After canvassing the members, the committee decided to organise a trip to the Bluebell Railway in East Sussex. A list was posted on the notice board and, due to the number of names, it was decided to book a fifteen seat minibus. The date set was 14th September, a Sunday and although he couldn’t make it on the day, our Secretary, Roger managed to book the transport and keep everyone informed of the arrangements.
Eleven of us met at around 8.15 a.m. on a bright, fairly sunny morning and settled down to wait for the coach. We had planned to depart at 8.30 and were getting a little worried when there was no sign of it some ten minutes after the planned departure time. Just before a decision to phone the coach company was made, one of the group spotted a large white coach coming in from the Anstey Lane direction. It pulled up by the scout hut , the driver got out and introduced himself. He said something about the minibus not having a tachograph and he much preferred the bigger vehicle as it was what he usually drove. So, we went from four spare seats to forty-five!
We had already decided that the scenic route was much more interesting than a motorway trip and aimed to travel the A272 for most of the way. It was not only the size of the coach that made it challenging but the satnav would insist on aiming us in the general direction of what appeared to be the motorway routes. Needless to say, in true bloke fashion we ignored the lady’s instructions and two hours later, as planned, we arrived at Sheffield Park station.
Everybody decided to take the first train and bought an all day rover ticket to enable them to visit all the most interesting stations on the line and ride the trains at will. Our train consisted of a couple of vintage Southern compartment coaches and a rake of teak four wheel and bogie coaches of 19th century Metropolitan Railway vintage. It was hauled by ‘Brighton; E2 0-6-2 radial tank in full Southern olive livery.
Arriving at the other end of the line few of us spent some time wandering the streets of East Grinstead and ended up having a sandwich lunch in the delightful Station Buffet. A converted railway carriage parked by the platform. The food and service were very good even though the view over the supermarket car park was somewhat bland.
The return train was hauled by S15 4-6-0 no. 847 and, although it looked quite plain in unlined Southern region green, we were happy to ride the coaches at the rear as they were Bullied types similar to BR Mk1, but with the distinctive oval toplights above the doors. A couple of us alighted at Horsted Keynes to have a look around the rolling stock stored there in the sidings and to visit the wagon and carriage works. This is a fascinating shed with all sorts of machinery, timber stocks and carriages in various states of preservation and conservation. However, what we weren’t prepared for was the shout that sounded like a call to evacuate the building. At which time the three of us sped out of the door as one of the most beautiful roaring sounds ever, built to a crescendo. We were just in time to see both airworthy Avro Lancasters buzz the station at around two or three hundred feet. It was over in seconds and as the sounds of the eight Rolls-Royce Merlin engines faded into the distance we agreed that we were lucky indeed.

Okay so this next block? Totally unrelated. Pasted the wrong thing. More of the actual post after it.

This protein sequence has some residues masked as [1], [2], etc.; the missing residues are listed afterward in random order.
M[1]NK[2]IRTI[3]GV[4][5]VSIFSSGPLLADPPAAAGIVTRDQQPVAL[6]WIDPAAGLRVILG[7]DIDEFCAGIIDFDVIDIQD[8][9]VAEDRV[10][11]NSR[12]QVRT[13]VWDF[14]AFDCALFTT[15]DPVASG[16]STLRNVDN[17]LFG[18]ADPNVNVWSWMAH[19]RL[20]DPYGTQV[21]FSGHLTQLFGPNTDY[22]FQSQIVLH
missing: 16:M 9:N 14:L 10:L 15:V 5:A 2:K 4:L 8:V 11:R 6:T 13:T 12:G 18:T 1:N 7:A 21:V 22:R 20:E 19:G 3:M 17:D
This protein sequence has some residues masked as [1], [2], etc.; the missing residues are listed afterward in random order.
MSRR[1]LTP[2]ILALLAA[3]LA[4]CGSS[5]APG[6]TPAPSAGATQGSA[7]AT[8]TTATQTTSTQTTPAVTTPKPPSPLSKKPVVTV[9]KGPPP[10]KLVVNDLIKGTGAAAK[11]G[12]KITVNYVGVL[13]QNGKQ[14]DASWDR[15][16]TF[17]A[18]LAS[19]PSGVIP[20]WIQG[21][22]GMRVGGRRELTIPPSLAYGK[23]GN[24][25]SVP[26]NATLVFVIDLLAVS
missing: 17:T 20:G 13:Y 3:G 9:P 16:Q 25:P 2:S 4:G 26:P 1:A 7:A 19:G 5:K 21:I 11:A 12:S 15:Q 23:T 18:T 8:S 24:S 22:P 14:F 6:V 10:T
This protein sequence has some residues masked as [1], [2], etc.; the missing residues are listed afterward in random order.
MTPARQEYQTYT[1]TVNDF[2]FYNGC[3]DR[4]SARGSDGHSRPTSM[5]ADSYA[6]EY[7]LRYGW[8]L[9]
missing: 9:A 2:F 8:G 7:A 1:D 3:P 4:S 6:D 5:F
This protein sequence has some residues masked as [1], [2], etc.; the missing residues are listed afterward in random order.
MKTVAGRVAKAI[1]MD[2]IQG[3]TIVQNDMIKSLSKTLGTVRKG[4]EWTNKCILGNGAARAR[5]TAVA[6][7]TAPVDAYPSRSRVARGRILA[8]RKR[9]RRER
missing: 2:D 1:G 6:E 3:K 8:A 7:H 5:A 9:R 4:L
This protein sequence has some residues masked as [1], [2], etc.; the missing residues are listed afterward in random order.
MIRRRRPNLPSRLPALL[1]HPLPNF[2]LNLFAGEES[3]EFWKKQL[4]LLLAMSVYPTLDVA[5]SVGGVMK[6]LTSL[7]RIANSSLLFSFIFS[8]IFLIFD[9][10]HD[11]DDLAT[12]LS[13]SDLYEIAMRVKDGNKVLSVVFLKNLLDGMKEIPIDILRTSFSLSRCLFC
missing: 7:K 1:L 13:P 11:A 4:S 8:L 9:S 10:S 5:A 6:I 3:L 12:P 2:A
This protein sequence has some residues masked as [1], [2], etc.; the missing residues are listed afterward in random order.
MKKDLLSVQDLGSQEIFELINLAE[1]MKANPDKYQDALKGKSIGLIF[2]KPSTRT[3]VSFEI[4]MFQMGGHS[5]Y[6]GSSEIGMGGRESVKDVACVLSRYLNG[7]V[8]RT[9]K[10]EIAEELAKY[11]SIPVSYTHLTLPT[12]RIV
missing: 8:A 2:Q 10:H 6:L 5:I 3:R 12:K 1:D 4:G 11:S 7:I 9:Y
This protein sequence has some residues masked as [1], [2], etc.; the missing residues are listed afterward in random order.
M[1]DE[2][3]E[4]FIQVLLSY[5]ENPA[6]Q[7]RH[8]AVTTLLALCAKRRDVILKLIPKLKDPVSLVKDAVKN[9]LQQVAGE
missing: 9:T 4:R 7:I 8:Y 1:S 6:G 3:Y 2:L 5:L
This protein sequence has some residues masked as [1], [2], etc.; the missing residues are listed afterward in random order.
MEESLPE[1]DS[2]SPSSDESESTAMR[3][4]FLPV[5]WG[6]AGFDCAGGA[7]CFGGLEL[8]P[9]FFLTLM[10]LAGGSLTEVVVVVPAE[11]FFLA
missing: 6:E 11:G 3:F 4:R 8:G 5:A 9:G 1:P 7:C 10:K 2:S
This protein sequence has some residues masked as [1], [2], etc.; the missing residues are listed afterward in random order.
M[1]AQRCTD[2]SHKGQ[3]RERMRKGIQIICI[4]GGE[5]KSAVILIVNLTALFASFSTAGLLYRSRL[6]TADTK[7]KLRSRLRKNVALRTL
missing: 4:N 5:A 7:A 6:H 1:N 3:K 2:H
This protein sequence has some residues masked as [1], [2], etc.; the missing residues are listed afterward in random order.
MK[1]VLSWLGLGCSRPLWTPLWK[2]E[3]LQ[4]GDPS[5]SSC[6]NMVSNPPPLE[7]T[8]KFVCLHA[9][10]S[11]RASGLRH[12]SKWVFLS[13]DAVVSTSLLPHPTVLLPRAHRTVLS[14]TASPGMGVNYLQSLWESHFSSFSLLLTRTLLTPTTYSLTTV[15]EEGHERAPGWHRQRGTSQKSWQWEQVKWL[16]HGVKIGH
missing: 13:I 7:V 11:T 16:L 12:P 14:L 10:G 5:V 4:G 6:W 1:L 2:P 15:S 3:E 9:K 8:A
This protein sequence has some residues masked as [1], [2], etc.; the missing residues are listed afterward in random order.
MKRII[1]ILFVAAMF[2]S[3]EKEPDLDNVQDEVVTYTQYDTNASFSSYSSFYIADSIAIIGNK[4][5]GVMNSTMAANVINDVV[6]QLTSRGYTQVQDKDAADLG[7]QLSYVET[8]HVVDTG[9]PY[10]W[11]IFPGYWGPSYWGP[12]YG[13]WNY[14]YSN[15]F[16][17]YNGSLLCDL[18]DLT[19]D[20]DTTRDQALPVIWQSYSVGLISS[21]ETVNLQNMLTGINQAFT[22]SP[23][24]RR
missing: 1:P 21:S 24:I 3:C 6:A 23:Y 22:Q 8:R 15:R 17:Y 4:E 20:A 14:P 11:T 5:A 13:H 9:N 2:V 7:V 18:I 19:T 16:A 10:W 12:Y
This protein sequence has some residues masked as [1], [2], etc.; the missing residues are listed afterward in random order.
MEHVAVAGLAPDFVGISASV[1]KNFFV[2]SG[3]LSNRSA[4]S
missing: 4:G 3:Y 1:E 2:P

Those of us who visited Horsted Keynes were fortunate enough to ride in the ‘Met ‘ four wheel coaches back to Sheffield Park on the last train of the day. Quite a different experience from the normal bogie corridor connected coaches you find almost everywhere else in the country.
Three trains were running and I think we all managed to ride two of them as the third one was the Pullman dining special with engines at front and rear. The locos were the gloriously liveried and polished H class 0-4-4 and P class 0-6-0 tank engines of the SECR. And the diners , who were all very well dressed, had obviously paid a premium to be served a full three or four course silver service meal whilst riding up and down the line. The staff were all decked out in Pullman company style uniforms and, as the passengers alighted they were already waiting on the platform to assist where necessary and to wish them a safe onward journey. The diners must have had a good time as we witnessed more than one of the waiters being tipped and thanked profusely.
Back on the coach for home we spread ourselves out again and chatted about our day. The trip there and back was quite eventful too as it was also Goodwood Revival weekend, so there were plenty of classic and vintage cars and motorbikes to spot. We all felt sorry for the couple who were having to push their 1960’s Ford Popular to a safe lay-by. Ah! The joys of simple motoring.
The only slightly worrying part of the day was when the coach driver tired to squeeze through a particularly narrow part of Petworth town. We made it with millimetres to spare, after which he proceeded to tell us that he had been driving coaches since Noah was a boy and that he was seventy-seven!! Not a statement designed to inspire confidence. Even so we had a whip round and presented him with a few quid to augment his pension.
Anyway we arrived back at the scout hut safe, sound and very happy and all agreed that we had had a delightful day out.